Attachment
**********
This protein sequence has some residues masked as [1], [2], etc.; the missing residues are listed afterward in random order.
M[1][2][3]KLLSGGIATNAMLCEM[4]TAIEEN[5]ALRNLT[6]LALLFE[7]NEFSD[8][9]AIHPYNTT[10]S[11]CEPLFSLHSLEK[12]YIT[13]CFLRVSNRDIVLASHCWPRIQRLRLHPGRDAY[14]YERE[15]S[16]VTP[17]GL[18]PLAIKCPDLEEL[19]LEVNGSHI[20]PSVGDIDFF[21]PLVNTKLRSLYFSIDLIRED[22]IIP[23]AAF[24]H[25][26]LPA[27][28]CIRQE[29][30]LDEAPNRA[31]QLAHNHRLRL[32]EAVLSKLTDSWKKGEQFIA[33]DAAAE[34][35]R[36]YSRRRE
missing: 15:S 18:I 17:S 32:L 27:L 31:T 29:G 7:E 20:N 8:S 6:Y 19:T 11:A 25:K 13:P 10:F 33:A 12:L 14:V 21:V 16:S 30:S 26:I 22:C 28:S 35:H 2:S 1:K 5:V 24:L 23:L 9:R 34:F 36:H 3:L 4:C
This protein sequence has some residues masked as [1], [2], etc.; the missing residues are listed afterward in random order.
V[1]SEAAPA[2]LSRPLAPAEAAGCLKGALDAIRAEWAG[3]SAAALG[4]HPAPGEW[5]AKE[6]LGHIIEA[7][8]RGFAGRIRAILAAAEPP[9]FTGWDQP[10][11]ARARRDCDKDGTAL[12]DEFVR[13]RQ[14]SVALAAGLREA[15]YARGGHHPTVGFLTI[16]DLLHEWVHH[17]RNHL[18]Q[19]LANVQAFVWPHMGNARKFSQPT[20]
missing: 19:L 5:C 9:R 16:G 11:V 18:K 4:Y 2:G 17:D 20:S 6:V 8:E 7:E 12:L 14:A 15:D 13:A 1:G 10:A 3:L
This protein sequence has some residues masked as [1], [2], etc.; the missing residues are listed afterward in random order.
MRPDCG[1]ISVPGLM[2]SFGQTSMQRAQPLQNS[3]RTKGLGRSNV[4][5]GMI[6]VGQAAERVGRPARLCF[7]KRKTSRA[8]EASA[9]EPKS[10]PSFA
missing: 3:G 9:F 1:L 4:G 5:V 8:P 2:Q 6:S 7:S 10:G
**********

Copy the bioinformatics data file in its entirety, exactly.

This protein sequence has some residues masked as [1], [2], etc.; the missing residues are listed afterward in random order.
M[1][2][3]KLLSGGIATNAMLCEM[4]TAIEEN[5]ALRNLT[6]LALLFE[7]NEFSD[8][9]AIHPYNTT[10]S[11]CEPLFSLHSLEK[12]YIT[13]CFLRVSNRDIVLASHCWPRIQRLRLHPGRDAY[14]YERE[15]S[16]VTP[17]GL[18]PLAIKCPDLEEL[19]LEVNGSHI[20]PSVGDIDFF[21]PLVNTKLRSLYFSIDLIRED[22]IIP[23]AAF[24]H[25][26]LPA[27][28]CIRQE[29][30]LDEAPNRA[31]QLAHNHRLRL[32]EAVLSKLTDSWKKGEQFIA[33]DAAAE[34][35]R[36]YSRRRE
missing: 15:S 18:I 17:S 32:L 27:L 31:T 29:G 7:E 20:N 8:S 6:Y 19:T 11:A 25:K 13:P 10:F 33:A 12:L 14:V 21:V 16:S 30:S 26:I 22:C 28:S 35:H 2:S 1:K 5:V 24:L 23:L 9:R 34:F 36:H 3:L 4:C
This protein sequence has some residues masked as [1], [2], etc.; the missing residues are listed afterward in random order.
V[1]SEAAPA[2]LSRPLAPAEAAGCLKGALDAIRAEWAG[3]SAAALG[4]HPAPGEW[5]AKE[6]LGHIIEA[7][8]RGFAGRIRAILAAAEPP[9]FTGWDQP[10][11]ARARRDCDKDGTAL[12]DEFVR[13]RQ[14]SVALAAGLREA[15]YARGGHHPTVGFLTI[16]DLLHEWVHH[17]RNHL[18]Q[19]LANVQAFVWPHMGNARKFSQPT[20]
missing: 19:L 5:C 9:R 16:G 11:V 18:K 4:Y 2:G 17:D 20:S 6:V 8:E 7:E 12:L 14:A 15:D 13:A 1:G 10:A 3:L
This protein sequence has some residues masked as [1], [2], etc.; the missing residues are listed afterward in random order.
MRPDCG[1]ISVPGLM[2]SFGQTSMQRAQPLQNS[3]RTKGLGRSNV[4][5]GMI[6]VGQAAERVGRPARLCF[7]KRKTSRA[8]EASA[9]EPKS[10]PSFA
missing: 3:G 9:F 1:L 4:G 5:V 8:P 2:Q 6:S 7:S 10:G